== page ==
Monday, July 15, 2024
HomeLaura PerrinsFake news then, fake news now

Fake news then, fake news now


ON November 9, 1989, ordinary Berliners tore down the Berlin Wall. The wall that the communists built to keep the people from escaping came down. The ripple waves from this event would eventually reach Moscow, toppling the Soviet Union’s empire and ending communist rule in Russia that dated back to World War I.

There were many on the Left who had apologised for communism for decades; they continue to do so today. They are often young, glamorous and female – the latest in a long line of useful idiots in the West who get to live in a free, prosperous, capitalist country while advocating an ideology that has caused the death of millions and destruction on a massive scale.

When President Regan denounced the USSR as ‘an evil empire’, the Left went nuts. We will try to remember the facilitators of this evil: the aiders and abetters of starvation and death. One such was Walter Duranty, a Liverpool-born journalist who wrote for the New York Times. The New York Times: fake news then, fake news now.

Duranty greatly downgraded the catastrophic famine in the Ukraine in 1932-33, when millions perished on the heels of forced collectivisation. He shrugged off the famine as ‘mostly bunk’ and in any case, as he admonished the squeamish, ‘you can’t make an omelette without breaking eggs’.

Under the headline ‘Russians Hungry, But Not Starving’ Duranty’s article of March 30, 1933, described the situation as follows. ‘In the middle of the diplomatic duel between Great Britain and the Soviet Union . . . there appears from a British source a big scare story in the American press about famine in the Soviet Union, with “thousands already dead and millions menaced by death from starvation”.’ Such was the truth, downgraded as a ‘scare story’.

Five months later, on August 23, 1933, Duranty wrote in another New York Times article: ‘Any report of a famine in Russia is today an exaggeration or malignant propaganda. The food shortage which has affected almost the whole population in the last year and particularly in the grain-producing provinces — the Ukraine, North Caucasus [i.e. Kuban Region], and the Lower Volga — has, however, caused heavy loss of life.’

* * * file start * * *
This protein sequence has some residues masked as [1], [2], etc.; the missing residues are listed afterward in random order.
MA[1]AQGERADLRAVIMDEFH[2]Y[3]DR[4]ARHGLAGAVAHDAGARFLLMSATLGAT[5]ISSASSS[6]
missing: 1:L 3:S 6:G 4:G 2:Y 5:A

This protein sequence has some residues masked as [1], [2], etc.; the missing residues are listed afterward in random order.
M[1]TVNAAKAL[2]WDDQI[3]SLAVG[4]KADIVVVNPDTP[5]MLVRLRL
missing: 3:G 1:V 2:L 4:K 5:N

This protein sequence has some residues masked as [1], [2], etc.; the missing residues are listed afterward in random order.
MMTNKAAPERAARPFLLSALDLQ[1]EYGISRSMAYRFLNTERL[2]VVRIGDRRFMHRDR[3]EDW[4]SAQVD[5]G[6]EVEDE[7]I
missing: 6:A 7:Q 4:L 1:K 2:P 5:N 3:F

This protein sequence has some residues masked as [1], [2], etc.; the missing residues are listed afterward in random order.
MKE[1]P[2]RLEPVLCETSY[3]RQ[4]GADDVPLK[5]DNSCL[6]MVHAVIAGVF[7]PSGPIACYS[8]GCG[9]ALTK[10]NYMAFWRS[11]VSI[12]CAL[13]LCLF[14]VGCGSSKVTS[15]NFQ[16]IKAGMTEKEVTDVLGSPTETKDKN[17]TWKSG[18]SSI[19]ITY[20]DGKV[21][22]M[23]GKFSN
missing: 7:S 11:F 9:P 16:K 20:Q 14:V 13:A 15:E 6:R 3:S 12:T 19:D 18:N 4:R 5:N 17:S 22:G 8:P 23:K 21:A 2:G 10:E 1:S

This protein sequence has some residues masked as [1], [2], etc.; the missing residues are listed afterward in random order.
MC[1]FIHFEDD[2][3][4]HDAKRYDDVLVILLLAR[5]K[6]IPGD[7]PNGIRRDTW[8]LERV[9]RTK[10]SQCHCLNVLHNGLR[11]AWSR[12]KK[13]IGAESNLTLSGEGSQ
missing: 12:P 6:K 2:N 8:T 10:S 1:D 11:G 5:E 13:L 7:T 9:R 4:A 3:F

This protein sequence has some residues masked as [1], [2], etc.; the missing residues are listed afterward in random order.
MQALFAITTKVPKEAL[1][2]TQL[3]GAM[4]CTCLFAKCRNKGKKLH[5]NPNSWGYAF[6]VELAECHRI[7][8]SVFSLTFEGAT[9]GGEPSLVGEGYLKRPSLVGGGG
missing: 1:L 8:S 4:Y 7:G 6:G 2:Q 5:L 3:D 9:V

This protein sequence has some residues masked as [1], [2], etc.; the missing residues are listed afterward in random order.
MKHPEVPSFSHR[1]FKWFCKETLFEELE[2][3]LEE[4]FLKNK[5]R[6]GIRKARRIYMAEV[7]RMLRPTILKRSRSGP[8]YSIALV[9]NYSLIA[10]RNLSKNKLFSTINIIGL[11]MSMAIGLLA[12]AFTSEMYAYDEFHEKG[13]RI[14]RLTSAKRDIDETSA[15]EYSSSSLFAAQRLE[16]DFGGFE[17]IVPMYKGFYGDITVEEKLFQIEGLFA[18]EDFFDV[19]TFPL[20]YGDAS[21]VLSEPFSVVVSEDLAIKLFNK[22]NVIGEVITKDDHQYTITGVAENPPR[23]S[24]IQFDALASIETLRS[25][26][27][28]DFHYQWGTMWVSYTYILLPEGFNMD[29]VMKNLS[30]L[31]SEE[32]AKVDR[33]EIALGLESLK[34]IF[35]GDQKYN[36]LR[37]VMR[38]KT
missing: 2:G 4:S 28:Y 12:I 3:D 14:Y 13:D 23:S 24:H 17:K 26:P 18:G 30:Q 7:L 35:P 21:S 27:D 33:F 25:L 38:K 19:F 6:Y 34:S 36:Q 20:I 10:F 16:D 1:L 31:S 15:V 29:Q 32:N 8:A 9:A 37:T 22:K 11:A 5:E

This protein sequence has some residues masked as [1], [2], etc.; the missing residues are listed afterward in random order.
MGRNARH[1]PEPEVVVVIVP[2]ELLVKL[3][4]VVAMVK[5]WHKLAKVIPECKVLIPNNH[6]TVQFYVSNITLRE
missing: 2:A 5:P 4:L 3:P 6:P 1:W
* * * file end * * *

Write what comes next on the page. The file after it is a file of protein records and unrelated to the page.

So favourable was Duranty’s reporting that it was praised by Stalin himself. On Christmas Day, 1933, Joseph Stalin said this of him: ‘You have done a good job in your reporting the USSR, though you are not a Marxist, because you try to tell the truth about our country . . . I might say that you bet on our horse to win when others thought it had no chance and I am sure you have not lost by it.’

In 1932 Duranty had received a Pulitzer Prize for his ‘reporting’ on the Soviet Union. Of course he did.

Finally, in 1990, the New York Times, which submitted his works for the prize, wrote that his later articles denying the famine constituted ‘some of the worst reporting to appear in this newspaper’.

If only the fake reporting on the Ukraine famine was the last fake news to appear in the New York Times; that would be progress indeed. Sadly, even today fake news lives on.

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